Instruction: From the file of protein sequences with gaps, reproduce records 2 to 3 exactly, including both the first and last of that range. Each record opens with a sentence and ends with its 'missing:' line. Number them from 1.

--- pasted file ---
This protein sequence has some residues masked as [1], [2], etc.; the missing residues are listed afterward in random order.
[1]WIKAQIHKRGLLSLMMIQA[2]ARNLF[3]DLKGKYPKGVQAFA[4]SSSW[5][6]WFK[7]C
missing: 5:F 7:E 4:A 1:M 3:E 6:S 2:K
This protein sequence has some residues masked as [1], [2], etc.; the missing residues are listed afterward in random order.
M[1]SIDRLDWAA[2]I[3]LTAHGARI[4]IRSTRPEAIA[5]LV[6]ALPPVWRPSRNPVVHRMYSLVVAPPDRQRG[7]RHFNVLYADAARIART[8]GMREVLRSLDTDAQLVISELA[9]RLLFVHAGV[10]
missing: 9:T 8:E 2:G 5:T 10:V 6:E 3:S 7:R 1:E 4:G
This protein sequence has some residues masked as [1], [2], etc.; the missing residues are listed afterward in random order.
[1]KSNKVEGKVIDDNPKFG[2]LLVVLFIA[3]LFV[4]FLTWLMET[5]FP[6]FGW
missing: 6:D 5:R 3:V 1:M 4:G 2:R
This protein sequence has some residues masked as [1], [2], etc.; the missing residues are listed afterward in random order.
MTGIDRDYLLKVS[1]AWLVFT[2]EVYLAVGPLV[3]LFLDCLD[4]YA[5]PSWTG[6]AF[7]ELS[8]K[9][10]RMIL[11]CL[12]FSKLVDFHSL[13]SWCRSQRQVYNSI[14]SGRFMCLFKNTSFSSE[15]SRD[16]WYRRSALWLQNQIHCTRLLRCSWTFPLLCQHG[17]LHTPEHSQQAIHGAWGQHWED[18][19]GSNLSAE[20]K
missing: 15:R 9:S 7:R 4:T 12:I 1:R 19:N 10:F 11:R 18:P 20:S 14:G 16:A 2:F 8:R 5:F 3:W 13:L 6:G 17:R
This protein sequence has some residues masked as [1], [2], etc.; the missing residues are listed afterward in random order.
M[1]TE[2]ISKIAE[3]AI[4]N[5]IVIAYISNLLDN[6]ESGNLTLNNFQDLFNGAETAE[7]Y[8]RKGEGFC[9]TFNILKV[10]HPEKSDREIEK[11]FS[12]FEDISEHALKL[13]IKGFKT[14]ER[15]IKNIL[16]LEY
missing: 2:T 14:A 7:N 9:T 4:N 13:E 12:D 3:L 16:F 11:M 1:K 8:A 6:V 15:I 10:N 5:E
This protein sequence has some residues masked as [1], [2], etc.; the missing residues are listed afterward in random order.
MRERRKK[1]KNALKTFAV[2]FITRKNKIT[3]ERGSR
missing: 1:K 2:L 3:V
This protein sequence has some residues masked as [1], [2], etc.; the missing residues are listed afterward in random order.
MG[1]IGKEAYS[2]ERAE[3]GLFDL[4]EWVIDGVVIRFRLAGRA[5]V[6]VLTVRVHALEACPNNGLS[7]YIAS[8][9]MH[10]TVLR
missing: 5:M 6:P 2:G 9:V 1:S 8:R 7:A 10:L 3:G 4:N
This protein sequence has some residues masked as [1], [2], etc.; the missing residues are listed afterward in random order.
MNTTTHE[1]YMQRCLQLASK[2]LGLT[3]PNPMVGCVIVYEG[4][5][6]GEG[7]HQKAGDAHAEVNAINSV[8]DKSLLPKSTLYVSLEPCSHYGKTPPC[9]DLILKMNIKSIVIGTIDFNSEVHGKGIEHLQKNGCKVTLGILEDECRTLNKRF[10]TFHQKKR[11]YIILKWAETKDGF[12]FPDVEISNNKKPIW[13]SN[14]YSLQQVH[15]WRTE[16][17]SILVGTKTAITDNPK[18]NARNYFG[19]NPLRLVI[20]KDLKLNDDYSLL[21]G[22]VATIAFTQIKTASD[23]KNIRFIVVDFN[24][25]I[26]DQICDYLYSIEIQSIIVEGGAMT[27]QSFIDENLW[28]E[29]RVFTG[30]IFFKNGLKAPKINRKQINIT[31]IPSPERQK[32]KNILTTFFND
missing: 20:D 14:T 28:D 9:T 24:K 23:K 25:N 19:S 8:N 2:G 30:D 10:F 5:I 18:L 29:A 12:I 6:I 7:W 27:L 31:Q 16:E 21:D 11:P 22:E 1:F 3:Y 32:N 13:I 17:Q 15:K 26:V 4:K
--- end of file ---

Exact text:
This protein sequence has some residues masked as [1], [2], etc.; the missing residues are listed afterward in random order.
M[1]SIDRLDWAA[2]I[3]LTAHGARI[4]IRSTRPEAIA[5]LV[6]ALPPVWRPSRNPVVHRMYSLVVAPPDRQRG[7]RHFNVLYADAARIART[8]GMREVLRSLDTDAQLVISELA[9]RLLFVHAGV[10]
missing: 9:T 8:E 2:G 5:T 10:V 6:E 3:S 7:R 1:E 4:G
This protein sequence has some residues masked as [1], [2], etc.; the missing residues are listed afterward in random order.
[1]KSNKVEGKVIDDNPKFG[2]LLVVLFIA[3]LFV[4]FLTWLMET[5]FP[6]FGW
missing: 6:D 5:R 3:V 1:M 4:G 2:R